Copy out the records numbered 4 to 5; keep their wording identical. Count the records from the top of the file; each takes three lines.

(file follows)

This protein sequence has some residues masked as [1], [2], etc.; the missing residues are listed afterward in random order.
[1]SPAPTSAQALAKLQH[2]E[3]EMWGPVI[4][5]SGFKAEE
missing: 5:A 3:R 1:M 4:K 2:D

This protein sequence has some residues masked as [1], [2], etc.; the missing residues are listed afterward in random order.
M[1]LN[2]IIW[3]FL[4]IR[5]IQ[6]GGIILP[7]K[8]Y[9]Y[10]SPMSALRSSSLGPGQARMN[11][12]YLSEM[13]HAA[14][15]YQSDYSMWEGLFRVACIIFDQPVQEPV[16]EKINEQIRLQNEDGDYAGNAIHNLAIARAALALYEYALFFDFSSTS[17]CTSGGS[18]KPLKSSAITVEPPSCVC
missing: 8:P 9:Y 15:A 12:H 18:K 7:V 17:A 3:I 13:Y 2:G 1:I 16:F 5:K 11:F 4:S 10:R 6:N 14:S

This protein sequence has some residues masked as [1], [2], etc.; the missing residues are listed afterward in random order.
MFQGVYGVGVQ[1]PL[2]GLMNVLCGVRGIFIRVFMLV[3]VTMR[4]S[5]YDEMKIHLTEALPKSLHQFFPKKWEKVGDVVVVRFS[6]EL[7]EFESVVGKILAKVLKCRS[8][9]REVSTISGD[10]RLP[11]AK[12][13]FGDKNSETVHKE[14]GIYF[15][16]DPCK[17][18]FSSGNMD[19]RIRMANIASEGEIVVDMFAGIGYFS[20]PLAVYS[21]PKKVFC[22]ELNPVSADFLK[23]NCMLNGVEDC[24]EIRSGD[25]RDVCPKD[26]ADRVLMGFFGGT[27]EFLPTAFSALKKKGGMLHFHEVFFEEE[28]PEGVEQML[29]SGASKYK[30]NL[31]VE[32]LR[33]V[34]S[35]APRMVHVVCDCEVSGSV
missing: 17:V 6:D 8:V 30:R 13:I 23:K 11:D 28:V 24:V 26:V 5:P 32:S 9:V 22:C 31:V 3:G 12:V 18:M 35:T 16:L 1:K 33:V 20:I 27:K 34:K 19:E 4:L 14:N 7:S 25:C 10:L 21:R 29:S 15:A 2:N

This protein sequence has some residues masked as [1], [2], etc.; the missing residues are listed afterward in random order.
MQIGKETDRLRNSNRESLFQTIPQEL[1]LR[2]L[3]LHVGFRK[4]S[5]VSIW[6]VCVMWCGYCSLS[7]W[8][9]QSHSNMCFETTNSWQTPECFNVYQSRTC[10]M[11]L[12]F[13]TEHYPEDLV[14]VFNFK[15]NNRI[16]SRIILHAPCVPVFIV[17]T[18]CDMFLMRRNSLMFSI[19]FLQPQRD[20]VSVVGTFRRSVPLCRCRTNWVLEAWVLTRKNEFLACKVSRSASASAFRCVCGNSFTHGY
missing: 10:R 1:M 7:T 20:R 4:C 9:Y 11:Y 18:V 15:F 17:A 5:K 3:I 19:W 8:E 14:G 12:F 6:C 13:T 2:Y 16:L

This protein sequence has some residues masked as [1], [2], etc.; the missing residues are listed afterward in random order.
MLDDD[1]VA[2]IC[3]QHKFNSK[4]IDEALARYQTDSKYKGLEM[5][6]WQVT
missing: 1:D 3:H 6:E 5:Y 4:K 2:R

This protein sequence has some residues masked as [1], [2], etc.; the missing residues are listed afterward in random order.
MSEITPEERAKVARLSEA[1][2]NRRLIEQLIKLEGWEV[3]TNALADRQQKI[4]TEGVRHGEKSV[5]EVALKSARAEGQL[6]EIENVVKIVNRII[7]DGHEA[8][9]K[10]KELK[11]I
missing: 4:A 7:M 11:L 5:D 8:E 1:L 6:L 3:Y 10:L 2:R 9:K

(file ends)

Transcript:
This protein sequence has some residues masked as [1], [2], etc.; the missing residues are listed afterward in random order.
MQIGKETDRLRNSNRESLFQTIPQEL[1]LR[2]L[3]LHVGFRK[4]S[5]VSIW[6]VCVMWCGYCSLS[7]W[8][9]QSHSNMCFETTNSWQTPECFNVYQSRTC[10]M[11]L[12]F[13]TEHYPEDLV[14]VFNFK[15]NNRI[16]SRIILHAPCVPVFIV[17]T[18]CDMFLMRRNSLMFSI[19]FLQPQRD[20]VSVVGTFRRSVPLCRCRTNWVLEAWVLTRKNEFLACKVSRSASASAFRCVCGNSFTHGY
missing: 10:R 1:M 7:T 20:R 4:C 9:Y 11:Y 18:V 15:F 17:A 5:K 3:I 19:W 8:E 14:G 12:F 6:C 13:T 2:Y 16:L

This protein sequence has some residues masked as [1], [2], etc.; the missing residues are listed afterward in random order.
MLDDD[1]VA[2]IC[3]QHKFNSK[4]IDEALARYQTDSKYKGLEM[5][6]WQVT
missing: 1:D 3:H 6:E 5:Y 4:K 2:R